Venezuela lies on the northern coastline of the South American continent, bordering the Atlantic Ocean and the Caribbean Sea. Its maritime sector is characterised by small and medium-sized ports exporting mainly petroleum and crude oil since the country is known to possess the largest oil reserves in the world.
A developing nation, Venezuela has a manufacturing sector concentrated in the Bolivar State, resting on the production of electronics, steel products, aluminium etc. The country has vast tracts of cultivable land growing cash crops like coffee and tea for export.
Venezuela suffers from financial debt and performs poorly in the Human development index. The public sector is riddled with corruption and most of its citizens live in poverty. As a result, crime rates are high and so is unemployment. These are some factors that have barred economic growth and infrastructural development.
Venezuela enjoys a favourable geographical position and has more than 20 ports however most of them require modernisation. Described below are the 10 major ports of Venezuela.
1. Port of Cabello
Cabello port is located on the northwestern coast of Venezuela, approximately 120 kilometres from the capital Caracas. It is the largest port in the country handling general cargo, containers, bulk and chemicals. Major exports include hardwood, cocoa, coffee, hides, asbestos fibre and sugar. The port receives shipments of machinery, copra and sesame seeds. Around 2400 vessels carrying 9,400,000 tonnes of cargo are handled at the port annually.
In the 17th century, the Dutch controlled the Cabello port which was also used by dutch smugglers for selling their goods. In the 18th century, the Spanish took over Cabello and transformed it into a fortified port town. They built wharves and warehouses for exporting agricultural goods produced in the Valencia basin. After the country attained independence, the port was refurbished to meet the growing needs of the national oil sector.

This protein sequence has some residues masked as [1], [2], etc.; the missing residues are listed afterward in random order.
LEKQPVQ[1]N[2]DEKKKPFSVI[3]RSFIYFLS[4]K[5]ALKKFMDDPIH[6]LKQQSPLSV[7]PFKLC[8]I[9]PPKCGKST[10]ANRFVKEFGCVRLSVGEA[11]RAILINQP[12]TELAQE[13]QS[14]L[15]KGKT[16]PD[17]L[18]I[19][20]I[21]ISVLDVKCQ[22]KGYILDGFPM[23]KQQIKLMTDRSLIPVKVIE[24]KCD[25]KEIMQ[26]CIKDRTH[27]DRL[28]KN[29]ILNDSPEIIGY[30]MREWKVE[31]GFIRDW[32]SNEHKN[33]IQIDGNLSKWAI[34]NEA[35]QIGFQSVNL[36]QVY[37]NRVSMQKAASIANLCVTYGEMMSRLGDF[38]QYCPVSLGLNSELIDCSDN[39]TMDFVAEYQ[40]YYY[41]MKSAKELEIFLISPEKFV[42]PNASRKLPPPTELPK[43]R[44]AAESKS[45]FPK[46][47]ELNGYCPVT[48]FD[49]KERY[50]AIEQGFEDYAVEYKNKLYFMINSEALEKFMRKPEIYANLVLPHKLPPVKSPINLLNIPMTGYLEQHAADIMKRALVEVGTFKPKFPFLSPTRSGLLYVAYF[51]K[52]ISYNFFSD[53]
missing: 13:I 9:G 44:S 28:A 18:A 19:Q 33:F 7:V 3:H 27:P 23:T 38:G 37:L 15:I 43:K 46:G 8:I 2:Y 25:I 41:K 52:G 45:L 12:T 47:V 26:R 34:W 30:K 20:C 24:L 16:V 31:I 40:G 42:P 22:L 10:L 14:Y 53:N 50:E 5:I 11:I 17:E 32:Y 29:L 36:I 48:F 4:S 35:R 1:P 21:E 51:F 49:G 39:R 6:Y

Vital for the Venezuelan oil industry, the port consists of two oil terminals located outside the main harbour. The Lagoven Oil Terminal and Puerto Borburata can accommodate ships with an LOA of 198 metres and a draught of 10.5 m.
The port is divided into four operational areas covering 184 hectares of land area. Area I contains 11 berths covering 1780 m with a water depth of 10 m for serving passenger vessels and ferries. The Port’s Area II has two wharves measuring 260 metres for handling general cargo vessels only. Container cargoes are handled in the third and fourth areas comprising 6 wharves, each measuring 190 metres.
Cabello port has 19 metal and 27 concrete silos for storing 25,000 tonnes of grains and cereals. The Eastern part of the port contains ten warehouses for storing up to 70,000 tonnes of cargo. The container freight station is equipped with automatic scanning systems and has 1200 reefer plugs. A 24-hectare yard is dedicated to storing containers.
2. Port of La Guaira
The second busiest port of Venezuela, La Guaira is just 21 nautical miles from the capital city. The port extends from Rio Uchire to Rio Maya and covers 88 hectares with a 4339 m long basin. It has 26 berthing facilities spanning 4200 m, lying amidst the Punta Maiquetia and Punta Santa Barbara. It can accommodate ships with a maximum draft of 12.5 metres.
The port handles containerised goods, general cargo and breakbulk. Two special wharves receive RORO vessels. La Guaira ships cocoa, coffee and animal hides and receives shipments of manufactured products and provisions. Approximately 800 vessels carrying 400,000 TEUs are handled annually.